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Development and Philanthropy in the 21st century

A summit on ‘The Future of Philanthropy and Development in the Pursuit of Well-Beingis underway. The first day opened with a keynote panel discussion involving Jay Naidoo, global chair of GAIN (Global Alliance for Improved Nutrition), civil society activist, and former businessman, government minister and trade unionist from South Africa, and Marco Mira D’Ercole from the OECD Statistics Directorate.

Naidoo stressed the urgency of the moment. Globally, we are reaching ‘a tipping point’ with a multi-dimensional crisis that combines financial instability with food insecurity, an ecological emergency, rampant urbanization, growing inequality and pervasive poverty. As philanthropy and development players, we need to turn our attention from the ‘supply side to the demand side’, resourcing and facilitating citizen activism for ‘well-being’ and people’s organizations that can claim rights, press for social justice and reclaim human dignity. Currently, we have ‘an army of philanthropists’ (and development bureaucrats) who see development as a linear, ‘sausage-machine’ process, and who have fallen a bit too much in love with the siren call of philanthro-capitalism.

D’Ercole spoke about OECD efforts to move beyond measurement of only economic indicators of human progress. Innovative tools like the OECD Better Life Index are making it possible to gauge human well-being around issues of identity, connections with others, community, capabilities, culture, gender and non-financial forms of inequality. Such innovations open up possibilities to shift the Development Paradigm, bringing ‘well-being’ to the center of our work in place of narrow, economistic objectives and measures.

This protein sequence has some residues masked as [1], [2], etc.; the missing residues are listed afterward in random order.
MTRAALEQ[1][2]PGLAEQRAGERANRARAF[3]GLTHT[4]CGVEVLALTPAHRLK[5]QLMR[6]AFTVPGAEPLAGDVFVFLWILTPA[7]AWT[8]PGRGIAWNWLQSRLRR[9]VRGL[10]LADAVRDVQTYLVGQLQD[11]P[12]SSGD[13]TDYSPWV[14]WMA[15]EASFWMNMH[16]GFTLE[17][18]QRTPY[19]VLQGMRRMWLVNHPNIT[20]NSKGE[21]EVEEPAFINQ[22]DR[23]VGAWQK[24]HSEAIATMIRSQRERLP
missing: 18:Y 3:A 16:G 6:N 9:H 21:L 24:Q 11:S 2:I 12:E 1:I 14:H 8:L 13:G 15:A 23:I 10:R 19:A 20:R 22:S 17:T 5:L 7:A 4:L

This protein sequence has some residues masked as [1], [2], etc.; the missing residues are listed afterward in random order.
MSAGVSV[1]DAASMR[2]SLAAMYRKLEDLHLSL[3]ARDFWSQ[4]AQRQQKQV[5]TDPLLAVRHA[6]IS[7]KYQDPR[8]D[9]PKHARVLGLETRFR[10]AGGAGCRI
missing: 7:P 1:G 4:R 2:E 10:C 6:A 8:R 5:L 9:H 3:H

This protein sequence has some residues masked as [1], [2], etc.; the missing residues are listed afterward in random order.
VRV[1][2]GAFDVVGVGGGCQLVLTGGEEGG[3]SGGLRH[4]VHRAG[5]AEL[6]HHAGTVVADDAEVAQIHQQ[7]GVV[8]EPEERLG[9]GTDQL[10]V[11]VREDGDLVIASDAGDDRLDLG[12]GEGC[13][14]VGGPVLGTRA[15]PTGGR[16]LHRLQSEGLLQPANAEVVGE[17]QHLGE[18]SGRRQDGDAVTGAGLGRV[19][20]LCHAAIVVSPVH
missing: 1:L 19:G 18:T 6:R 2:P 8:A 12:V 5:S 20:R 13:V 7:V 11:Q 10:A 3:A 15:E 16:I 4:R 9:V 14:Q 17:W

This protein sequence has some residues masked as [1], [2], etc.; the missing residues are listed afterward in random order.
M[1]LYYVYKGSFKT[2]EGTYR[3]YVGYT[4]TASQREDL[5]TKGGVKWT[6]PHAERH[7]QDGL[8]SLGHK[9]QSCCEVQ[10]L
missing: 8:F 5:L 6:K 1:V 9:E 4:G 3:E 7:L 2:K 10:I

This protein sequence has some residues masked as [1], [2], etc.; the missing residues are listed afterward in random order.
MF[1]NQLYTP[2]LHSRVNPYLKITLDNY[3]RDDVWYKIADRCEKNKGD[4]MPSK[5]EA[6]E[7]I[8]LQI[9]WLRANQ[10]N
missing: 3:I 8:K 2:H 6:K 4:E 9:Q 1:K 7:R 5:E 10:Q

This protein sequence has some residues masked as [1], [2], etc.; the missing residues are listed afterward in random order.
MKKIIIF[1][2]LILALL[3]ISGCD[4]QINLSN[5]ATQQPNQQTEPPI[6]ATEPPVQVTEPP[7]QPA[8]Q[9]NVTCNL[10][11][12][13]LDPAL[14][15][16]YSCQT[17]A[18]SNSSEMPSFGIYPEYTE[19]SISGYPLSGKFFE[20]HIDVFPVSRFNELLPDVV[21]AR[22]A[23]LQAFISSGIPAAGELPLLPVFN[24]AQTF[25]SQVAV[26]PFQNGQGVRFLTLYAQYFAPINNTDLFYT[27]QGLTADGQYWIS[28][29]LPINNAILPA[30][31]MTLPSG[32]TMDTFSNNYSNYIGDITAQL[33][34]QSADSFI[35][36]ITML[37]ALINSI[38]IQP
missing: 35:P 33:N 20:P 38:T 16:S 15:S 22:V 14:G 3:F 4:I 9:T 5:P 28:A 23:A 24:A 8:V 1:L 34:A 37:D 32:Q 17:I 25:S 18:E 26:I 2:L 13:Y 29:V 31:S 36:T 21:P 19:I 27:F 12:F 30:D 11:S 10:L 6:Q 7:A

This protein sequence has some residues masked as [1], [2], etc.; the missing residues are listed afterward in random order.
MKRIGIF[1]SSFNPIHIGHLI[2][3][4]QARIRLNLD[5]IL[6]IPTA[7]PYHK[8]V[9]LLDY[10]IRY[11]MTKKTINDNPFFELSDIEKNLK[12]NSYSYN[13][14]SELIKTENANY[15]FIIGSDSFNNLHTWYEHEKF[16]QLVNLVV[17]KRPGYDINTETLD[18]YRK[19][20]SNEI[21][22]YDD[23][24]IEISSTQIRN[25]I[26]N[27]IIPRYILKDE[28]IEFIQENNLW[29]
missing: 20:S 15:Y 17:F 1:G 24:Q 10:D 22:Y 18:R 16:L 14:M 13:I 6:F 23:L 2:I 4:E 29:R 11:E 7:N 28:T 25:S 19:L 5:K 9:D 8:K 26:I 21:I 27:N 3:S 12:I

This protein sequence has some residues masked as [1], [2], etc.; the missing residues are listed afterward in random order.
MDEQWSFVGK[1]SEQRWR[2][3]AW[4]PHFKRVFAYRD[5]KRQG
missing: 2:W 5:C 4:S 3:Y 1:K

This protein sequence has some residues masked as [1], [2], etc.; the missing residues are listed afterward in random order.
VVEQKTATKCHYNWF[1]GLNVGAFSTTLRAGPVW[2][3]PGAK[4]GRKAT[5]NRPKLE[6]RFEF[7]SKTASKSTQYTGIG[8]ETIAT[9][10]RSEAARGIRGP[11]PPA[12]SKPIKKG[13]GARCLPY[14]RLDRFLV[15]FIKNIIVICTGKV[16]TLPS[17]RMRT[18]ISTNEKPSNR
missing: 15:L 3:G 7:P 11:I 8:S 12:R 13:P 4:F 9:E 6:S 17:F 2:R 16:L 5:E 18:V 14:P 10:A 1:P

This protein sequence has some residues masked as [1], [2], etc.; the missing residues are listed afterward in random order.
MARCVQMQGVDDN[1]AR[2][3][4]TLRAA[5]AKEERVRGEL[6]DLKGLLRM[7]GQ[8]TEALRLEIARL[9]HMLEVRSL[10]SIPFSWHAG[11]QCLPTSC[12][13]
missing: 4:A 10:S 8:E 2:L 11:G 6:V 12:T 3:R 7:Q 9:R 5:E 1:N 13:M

In another session Caroline Anstey, a managing director at the World Bank, fresh from the G20 meeting, said that the old balance of world political and economic power is definitely over, and a new development paradigm beyond the worn out ‘aid system’ is needed. We must recognize that private financial flows that can be tapped for development (like remittances from overseas workers) now exceed the total of official aid disbursements.

Former minister of finance in Egypt Samir Radwan cited the example of the ‘Arab Spring’, which shows that economic growth is not enough – the protestors in Egypt were clearly articulating a vision of ‘well-being’ that consists of ‘dignity, freedom and social justice’. The key triggers for uprisings in the Arab countries have been increasingly inequality, lack of jobs, and the lack of job prospects for young people in particular.

[Alliance Magazine]



This post first appeared on Grant Montgomery On International Aid, please read the originial post: here

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Development and Philanthropy in the 21st century

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